Like It Is

An epochal change

/ 02:53 AM March 30, 2017

It’s a change that must be done. But it needs the President to be directly involved to convince Congress.

For years, low- and middle-salary people have been persecuted with a thoughtless law passed in 1997 that did not recognize that, in this world, inflation happens. The same thing happened with “sin taxes” where the law passed in 1997 set tier rates at prices in 1986, with no provision for increase. It was corrected in 2012 with great benefit to Filipinos, where PhilHealth received some P150 billion more since the new law came into effect.


Inflation has forced nearly three-fourths of salary workers into the top tax bracket of 32 percent. One-third of what a longtime public school teacher or an office clerk earns annually goes to the government instead of for food, clothes, a decent life for their family. This must change, and enough lawmakers agree. But what they don’t agree to is to pay for it.

Well, the government can live with that. But—a huge “but”—we’d still be sitting in 2-, 3- or 4-hour traffic daily because it wouldn’t have the funds to build infrastructure, and it wouldn’t have the money to improve healthcare coverage and to provide social protection to disadvantaged groups.


The change Finance Secretary Carlos Dominguez wants—to generate revenues to accelerate improvement in what the government can do—won’t hurt the poor that the opposition wants to protect. At least I assume that’s why they oppose the increase in excise taxes on oil products. The increase is highest for gasoline (P7/liter from P4.35 to P5.35) and lowest for diesel and kerosene (P3/liter from zero). The poor will be given a subsidy to protect them from the impact higher gas prices might have on transport fares and basic commodities. Others will have higher take-home pay to cover the small increase. Both are likely to be quite small, anyway.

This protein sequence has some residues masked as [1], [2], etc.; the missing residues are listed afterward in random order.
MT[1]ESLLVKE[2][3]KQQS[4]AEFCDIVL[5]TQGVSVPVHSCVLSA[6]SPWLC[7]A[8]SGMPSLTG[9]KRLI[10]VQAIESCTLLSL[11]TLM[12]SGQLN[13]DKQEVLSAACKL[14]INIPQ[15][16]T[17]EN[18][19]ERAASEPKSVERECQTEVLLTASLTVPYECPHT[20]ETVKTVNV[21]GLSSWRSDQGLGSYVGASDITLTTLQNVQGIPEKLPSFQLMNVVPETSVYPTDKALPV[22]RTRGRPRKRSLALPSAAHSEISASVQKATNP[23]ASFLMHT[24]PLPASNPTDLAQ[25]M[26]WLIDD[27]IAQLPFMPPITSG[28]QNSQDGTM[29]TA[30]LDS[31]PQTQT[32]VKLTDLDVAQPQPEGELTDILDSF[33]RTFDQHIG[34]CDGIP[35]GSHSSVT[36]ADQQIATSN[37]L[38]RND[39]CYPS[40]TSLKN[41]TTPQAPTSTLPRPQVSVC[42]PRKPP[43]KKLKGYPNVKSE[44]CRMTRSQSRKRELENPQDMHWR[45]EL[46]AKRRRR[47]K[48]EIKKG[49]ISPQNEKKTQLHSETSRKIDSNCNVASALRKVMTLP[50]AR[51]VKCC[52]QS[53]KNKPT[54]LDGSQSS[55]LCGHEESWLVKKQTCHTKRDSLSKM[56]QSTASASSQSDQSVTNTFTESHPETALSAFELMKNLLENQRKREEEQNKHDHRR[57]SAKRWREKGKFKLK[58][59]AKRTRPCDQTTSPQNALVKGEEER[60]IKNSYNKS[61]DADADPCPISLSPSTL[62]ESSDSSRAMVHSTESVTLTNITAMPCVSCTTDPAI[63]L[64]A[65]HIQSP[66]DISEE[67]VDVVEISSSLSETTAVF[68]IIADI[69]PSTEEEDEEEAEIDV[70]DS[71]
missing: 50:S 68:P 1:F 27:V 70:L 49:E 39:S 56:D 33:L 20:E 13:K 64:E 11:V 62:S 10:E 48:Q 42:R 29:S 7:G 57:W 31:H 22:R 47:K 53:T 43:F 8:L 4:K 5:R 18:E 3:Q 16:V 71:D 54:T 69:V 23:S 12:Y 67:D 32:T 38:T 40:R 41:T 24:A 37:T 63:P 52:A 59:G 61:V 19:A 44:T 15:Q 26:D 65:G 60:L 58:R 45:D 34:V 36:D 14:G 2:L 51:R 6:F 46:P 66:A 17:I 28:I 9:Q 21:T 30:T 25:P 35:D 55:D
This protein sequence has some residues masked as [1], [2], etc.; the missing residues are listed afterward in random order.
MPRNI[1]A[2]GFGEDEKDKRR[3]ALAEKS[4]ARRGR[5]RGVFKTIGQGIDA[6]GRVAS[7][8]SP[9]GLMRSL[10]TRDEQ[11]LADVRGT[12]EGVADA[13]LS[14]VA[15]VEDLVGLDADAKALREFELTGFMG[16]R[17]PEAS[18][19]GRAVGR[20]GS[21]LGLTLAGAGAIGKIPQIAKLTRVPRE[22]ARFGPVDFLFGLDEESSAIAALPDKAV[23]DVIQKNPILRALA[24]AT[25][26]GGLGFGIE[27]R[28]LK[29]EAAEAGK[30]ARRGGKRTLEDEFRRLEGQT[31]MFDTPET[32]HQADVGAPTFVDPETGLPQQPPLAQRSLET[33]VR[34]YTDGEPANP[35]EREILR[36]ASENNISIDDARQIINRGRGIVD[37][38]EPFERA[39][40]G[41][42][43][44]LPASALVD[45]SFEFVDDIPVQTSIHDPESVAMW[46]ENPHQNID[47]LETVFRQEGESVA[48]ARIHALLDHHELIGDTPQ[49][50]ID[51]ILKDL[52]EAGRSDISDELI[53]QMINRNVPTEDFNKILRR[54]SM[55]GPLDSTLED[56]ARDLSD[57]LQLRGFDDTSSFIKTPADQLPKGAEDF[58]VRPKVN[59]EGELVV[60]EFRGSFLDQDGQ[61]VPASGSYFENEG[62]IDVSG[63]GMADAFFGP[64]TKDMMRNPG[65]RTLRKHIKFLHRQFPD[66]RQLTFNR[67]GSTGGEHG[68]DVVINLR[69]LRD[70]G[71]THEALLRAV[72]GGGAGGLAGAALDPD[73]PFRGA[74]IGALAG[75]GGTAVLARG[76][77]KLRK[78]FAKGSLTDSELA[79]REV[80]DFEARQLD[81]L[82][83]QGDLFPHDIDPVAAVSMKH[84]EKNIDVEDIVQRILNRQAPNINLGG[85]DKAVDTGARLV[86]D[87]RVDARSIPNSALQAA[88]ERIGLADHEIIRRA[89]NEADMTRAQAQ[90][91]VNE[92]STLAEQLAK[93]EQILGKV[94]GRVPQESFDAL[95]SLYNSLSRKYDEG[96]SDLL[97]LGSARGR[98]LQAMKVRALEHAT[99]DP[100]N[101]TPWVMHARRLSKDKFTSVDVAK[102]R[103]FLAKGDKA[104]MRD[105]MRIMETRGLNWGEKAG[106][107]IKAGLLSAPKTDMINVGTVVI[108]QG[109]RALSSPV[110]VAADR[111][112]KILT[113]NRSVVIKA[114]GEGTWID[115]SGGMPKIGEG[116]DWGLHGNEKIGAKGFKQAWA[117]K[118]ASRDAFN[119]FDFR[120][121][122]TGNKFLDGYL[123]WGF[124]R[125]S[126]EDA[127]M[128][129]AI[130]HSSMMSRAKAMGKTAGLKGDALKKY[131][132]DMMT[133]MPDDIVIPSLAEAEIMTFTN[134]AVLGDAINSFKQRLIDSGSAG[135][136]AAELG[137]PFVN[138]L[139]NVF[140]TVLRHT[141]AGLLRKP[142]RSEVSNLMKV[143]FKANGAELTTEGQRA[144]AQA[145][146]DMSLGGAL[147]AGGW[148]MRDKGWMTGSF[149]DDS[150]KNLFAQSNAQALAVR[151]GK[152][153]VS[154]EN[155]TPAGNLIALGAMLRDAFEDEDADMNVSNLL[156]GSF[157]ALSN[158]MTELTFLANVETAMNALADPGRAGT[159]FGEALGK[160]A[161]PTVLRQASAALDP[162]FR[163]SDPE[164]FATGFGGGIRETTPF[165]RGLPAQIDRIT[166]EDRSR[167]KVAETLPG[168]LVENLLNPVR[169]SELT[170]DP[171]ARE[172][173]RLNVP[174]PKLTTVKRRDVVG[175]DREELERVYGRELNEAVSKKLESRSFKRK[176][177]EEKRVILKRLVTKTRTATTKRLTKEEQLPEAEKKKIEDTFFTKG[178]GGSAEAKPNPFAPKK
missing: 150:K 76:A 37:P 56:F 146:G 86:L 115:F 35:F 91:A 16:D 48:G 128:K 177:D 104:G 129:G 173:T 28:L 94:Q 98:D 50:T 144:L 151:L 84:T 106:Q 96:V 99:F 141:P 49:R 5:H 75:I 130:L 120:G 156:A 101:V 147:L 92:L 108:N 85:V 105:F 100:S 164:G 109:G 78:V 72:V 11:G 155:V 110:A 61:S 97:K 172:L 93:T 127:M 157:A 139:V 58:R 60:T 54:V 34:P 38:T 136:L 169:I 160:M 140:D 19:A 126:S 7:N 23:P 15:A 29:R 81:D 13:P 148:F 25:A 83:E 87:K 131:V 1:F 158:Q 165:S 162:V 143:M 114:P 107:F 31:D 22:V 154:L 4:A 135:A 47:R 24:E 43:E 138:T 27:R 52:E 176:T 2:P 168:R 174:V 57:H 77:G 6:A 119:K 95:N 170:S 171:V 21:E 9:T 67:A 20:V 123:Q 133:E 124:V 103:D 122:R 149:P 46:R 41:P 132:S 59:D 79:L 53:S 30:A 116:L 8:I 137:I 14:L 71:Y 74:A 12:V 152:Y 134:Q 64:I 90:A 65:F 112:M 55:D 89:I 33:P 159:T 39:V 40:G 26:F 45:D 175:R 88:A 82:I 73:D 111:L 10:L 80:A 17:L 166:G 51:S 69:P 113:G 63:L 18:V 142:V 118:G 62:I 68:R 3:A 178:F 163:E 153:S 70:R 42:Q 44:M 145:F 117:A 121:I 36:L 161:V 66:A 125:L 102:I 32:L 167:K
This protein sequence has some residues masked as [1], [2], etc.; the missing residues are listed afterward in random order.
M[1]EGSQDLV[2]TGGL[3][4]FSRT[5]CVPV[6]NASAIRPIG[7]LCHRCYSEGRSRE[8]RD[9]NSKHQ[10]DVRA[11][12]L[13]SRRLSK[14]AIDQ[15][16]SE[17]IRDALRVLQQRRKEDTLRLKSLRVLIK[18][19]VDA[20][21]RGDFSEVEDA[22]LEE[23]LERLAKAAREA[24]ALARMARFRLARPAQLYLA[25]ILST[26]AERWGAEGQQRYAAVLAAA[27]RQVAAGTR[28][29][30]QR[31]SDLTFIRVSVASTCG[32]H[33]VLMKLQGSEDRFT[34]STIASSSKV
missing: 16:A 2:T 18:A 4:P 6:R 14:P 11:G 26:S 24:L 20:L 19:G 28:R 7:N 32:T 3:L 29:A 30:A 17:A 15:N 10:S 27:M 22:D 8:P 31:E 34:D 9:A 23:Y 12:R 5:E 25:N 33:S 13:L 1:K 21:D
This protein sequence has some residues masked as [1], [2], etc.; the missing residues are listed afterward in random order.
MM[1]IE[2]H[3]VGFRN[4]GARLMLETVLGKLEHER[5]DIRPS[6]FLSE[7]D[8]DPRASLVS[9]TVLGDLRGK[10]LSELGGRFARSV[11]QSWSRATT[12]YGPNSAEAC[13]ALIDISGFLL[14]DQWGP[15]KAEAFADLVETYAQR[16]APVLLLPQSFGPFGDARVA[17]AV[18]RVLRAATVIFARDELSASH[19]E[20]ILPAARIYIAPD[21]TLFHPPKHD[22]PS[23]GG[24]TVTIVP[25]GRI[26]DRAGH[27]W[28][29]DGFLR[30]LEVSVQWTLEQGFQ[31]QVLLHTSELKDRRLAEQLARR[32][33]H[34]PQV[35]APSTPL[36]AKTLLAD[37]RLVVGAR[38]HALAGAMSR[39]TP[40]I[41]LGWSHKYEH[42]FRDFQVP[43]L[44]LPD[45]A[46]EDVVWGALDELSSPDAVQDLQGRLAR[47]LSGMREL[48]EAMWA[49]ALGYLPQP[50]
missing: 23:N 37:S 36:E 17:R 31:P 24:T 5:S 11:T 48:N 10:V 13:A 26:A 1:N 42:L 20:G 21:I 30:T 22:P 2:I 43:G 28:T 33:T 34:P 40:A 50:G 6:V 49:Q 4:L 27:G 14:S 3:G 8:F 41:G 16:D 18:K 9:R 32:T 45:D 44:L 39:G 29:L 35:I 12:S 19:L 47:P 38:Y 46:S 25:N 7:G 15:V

Associated with tax is oil marking. This will catch the tax cheats and help the government and the legitimate oil companies. That will add a mere P.07 or P.08 per liter to the cost of gas. Oil price fluctuations are more than that. And remember, we were paying P60/liter for gas and P50/liter for diesel when oil prices were $140/barrel. And we lived with it. Even with the higher tax we’re still better off.

Then there are the higher taxes on automobiles; these will mostly affect the rich. As for limiting VAT exemption to raw food and other necessities (education, health, etc.), affecting senior citizens and persons with disabilities, people’s higher income will cover any VAT loss elsewhere.

The oppositionists might want to think on this. The taxes on those earning less than P250,000 a year will see their take-home pay increase by anywhere between P3,000 and P62,500, depending on the amount of taxable compensation—more than enough to cover whatever miniscule payment they may have to make on their daily expenses. Those in the next bracket will have around P37,500 to P75,000 more in their pocket. That should easily cover some slight uptick in their daily costs through taxes elsewhere.

If Mr. Duterte steps in, the interminable questioning that otherwise will continue in the House can be brought to a halt and the bill transmitted to the Senate. I hope and expect the senators would recognize the importance of keeping the government in healthy financial shape, and rapidly agree to the proposals so we can all enjoy lower taxes. (Well, not all. The rich will still be hit, as they should be, with high tax rates.)

President Duterte, I appeal to you, take charge. Make this change a reality. Leave a mark on society that will form part of your legacy.

What must be also addressed with urgency and resolve are the other four packages in Dominguez’s tax reform. The most important is bringing corporate taxes down to a more competitive level. Those in the other Asean countries range from 17 percent to 25 percent. We should aim for the lower end. But that, too, needs changes elsewhere to cover the revenue loss.


We need Congress to think of the greater good. Lower taxes for people and companies, coupled with more money to spend on desperately needed infrastructure, will revolutionize society and make the Philippines equal to its neighbors.

It can be an epochal change.

Email: [email protected] Read my previous columns: www.wallacebusinessforum.com.

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TAGS: Carlos Dominquez, inflation, Inquirer Opinion, Like It Is, Peter Wallace, Rodrigo Duterte, Tax reform
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